Based on Christian beliefs, motive is even more important than an outward expression. The reason for that is that expression always emerges out of motive. People who have the right expression for the wrong motive can use the “right” actions as a means of oppressing people rather than for promoting justice.

We are blessed to live in a country which had founding principles based on biblical precepts. But if we continue to allow those principles to be supplanted by naturalistic beliefs, as has been happening increasingly over the last century, we will soon find ourselves in an environment where we are no longer free to express our Christian faith in public.

© 2016 Freddy Davis

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Freddy Davis

(6) Readers Comments

  1. The answer is Yes. I’ll try to overlook the obvious bias of the article toward the conservative side and which equates liberal with ungodly and naturalistic. (Part of me wonders why you chose to ask the question in the first place if you already had determined the answer). The answer is yes because there are certain things worth preserving such as the dignity of all and the voice of each person and thus we need someone who’s conservative. The answer is yes, we need a liberal leader because we there is a need for a leader to listen and be open to new ideas and not stuck in one idealistic rut. I definitely believe Jesus’ mission was to preserve the best of God’s commands and God’s desire to express love and justice to all but he cut through the legalistic barbed wire which kept God’s love and justice from being experienced by all, no matter their sin or status in life. So the answer is yes, we need a leader who is both conservative and liberal, in the best way both were modeled by Christ.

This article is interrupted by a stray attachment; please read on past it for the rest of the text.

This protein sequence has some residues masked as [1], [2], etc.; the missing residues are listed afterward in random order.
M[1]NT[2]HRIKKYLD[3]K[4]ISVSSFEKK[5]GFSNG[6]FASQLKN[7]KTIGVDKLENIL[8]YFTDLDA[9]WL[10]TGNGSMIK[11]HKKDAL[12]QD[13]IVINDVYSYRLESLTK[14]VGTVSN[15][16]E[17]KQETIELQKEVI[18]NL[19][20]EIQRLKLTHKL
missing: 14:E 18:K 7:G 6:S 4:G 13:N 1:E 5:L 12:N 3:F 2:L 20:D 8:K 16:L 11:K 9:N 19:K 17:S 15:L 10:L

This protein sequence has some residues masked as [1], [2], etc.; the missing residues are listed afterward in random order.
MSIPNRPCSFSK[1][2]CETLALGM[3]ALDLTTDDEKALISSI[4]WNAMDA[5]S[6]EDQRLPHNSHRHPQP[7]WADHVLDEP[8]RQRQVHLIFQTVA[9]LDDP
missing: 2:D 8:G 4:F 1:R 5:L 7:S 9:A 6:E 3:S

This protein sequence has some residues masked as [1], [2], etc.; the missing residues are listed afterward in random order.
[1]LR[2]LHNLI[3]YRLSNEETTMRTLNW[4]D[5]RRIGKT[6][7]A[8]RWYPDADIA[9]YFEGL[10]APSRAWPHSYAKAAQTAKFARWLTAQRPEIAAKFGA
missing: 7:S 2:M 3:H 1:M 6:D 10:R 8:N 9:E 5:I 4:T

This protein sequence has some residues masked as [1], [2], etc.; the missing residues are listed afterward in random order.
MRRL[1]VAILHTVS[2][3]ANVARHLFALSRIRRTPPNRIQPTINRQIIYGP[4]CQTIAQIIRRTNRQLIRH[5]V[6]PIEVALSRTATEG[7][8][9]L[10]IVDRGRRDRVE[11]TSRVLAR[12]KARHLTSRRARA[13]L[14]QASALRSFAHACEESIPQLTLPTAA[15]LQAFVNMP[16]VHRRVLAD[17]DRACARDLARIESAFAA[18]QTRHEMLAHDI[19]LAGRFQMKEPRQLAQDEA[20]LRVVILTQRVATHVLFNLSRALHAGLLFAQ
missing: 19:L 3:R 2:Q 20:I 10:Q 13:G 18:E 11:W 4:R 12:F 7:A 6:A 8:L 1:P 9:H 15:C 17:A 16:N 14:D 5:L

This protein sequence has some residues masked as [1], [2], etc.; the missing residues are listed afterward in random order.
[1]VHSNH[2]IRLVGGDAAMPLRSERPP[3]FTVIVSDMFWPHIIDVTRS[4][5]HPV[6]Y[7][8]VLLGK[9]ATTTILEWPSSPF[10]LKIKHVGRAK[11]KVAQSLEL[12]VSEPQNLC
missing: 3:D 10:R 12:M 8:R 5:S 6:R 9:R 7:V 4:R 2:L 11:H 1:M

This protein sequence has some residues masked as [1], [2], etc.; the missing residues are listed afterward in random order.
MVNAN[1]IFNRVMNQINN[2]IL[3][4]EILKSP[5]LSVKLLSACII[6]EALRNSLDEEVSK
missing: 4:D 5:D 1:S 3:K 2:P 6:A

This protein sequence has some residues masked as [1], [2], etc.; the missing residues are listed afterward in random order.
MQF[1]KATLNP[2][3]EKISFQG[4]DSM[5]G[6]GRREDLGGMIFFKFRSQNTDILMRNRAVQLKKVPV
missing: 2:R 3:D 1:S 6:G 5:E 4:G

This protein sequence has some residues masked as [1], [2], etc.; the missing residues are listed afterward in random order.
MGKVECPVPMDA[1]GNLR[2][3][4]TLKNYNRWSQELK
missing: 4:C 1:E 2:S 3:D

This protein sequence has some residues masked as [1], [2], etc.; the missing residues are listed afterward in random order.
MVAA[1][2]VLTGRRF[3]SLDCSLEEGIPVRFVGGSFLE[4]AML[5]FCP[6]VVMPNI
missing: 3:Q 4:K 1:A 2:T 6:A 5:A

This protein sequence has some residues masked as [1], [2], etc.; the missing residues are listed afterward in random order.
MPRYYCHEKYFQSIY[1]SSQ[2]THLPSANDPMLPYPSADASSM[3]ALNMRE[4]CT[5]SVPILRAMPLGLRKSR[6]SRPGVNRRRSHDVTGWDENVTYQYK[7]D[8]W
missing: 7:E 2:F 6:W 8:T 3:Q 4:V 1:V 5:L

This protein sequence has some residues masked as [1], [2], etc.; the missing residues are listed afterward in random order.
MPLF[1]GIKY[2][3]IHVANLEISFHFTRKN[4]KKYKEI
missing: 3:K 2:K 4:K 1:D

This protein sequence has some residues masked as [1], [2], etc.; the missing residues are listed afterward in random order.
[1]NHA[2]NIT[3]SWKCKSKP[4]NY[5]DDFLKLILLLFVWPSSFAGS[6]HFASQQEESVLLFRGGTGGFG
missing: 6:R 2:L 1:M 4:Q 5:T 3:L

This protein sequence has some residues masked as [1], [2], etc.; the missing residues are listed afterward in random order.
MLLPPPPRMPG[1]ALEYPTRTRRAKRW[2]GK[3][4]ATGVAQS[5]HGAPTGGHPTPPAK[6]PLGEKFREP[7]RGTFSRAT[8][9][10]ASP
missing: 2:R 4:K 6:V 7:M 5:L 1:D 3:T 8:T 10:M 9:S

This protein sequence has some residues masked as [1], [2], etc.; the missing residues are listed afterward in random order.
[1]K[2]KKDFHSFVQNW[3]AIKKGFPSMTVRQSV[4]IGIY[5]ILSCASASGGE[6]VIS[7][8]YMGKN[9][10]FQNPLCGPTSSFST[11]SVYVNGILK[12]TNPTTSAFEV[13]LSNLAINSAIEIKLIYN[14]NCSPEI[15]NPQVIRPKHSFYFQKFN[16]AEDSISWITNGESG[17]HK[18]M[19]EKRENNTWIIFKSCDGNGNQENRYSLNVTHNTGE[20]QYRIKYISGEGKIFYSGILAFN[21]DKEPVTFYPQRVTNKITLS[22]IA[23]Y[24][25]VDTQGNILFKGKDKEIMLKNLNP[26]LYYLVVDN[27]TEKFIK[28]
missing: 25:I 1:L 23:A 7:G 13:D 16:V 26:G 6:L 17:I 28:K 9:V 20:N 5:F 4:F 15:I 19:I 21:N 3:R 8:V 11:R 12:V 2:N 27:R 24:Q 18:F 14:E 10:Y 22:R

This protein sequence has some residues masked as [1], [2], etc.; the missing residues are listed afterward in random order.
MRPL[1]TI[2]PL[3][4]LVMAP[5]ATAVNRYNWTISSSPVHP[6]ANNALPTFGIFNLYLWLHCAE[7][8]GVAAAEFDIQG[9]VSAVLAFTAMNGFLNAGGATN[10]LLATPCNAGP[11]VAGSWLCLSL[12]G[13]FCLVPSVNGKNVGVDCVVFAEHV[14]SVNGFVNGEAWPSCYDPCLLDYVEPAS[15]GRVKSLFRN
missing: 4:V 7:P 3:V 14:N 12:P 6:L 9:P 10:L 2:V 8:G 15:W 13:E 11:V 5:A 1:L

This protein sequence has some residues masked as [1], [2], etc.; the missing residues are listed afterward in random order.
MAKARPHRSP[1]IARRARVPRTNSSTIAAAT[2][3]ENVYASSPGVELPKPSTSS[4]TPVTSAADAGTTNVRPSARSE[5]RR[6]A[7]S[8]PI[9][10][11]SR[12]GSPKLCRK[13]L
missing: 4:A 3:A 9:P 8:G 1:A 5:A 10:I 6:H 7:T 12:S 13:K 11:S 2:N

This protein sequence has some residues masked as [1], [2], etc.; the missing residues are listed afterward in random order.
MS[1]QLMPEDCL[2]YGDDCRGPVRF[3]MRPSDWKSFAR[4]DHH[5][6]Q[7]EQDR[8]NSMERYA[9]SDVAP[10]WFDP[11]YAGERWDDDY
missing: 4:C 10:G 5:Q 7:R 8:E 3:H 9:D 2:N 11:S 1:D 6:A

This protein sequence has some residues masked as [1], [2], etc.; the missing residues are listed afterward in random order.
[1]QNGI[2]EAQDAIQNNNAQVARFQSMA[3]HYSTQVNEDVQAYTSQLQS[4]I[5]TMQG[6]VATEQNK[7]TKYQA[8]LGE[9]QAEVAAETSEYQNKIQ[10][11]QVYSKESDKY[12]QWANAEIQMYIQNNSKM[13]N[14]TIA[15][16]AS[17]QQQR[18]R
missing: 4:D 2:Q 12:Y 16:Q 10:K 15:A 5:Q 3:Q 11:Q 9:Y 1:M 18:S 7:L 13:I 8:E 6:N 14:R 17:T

• Well, of course there is a bias in the article – just like there is a bias in your response. It is hardly possible to do otherwise. That said, my bias is toward a biblical point of view, whereas you bias seems to be based on your personal opinion. I know which I opt for.

      I think I carefully defined what I meant by liberal and conservative, which is something you didn’t bother to do. In American culture, it is beyond question that the conservative point of view emerged out of a biblical worldview. By the same token, modern American liberalism (notice I did specify what I meant) has emerged out of a naturalistic worldview – which has Atheism as its foundation.

      I don’t know where you get the idea that conservatives do not listen and are not open to new ideas. And, I don’t know where you get the idea that modern American liberals are not stuck in an idealistic rut. It makes me think that you really don’t understand the point of view your are asserting.

      Jesus’ mission was to preserve the best of God’s commands? Are you trying to imply that there are some of God’s commands that are not good and right? There are several things that you are definitely not clear about. Perhaps you would like to clarify your thoughts a bit more.

  2. Excellent article.

    Keep up the good work.


    • Thanks, BJ. Hope all is going well with you.

  3. I hope you don’t make the illogical leap to then think that all Christians should be Republican. The fact that the likes of Trump are supported by many evangelicals is embarrassing.

    • I don’t think I expressed a partisan sentiment. In fact, I don’t believe you will find the word Republican or Democrat in the entire article. I believe my point is that Christian values trump partisan values and Christians should follow biblical values above all.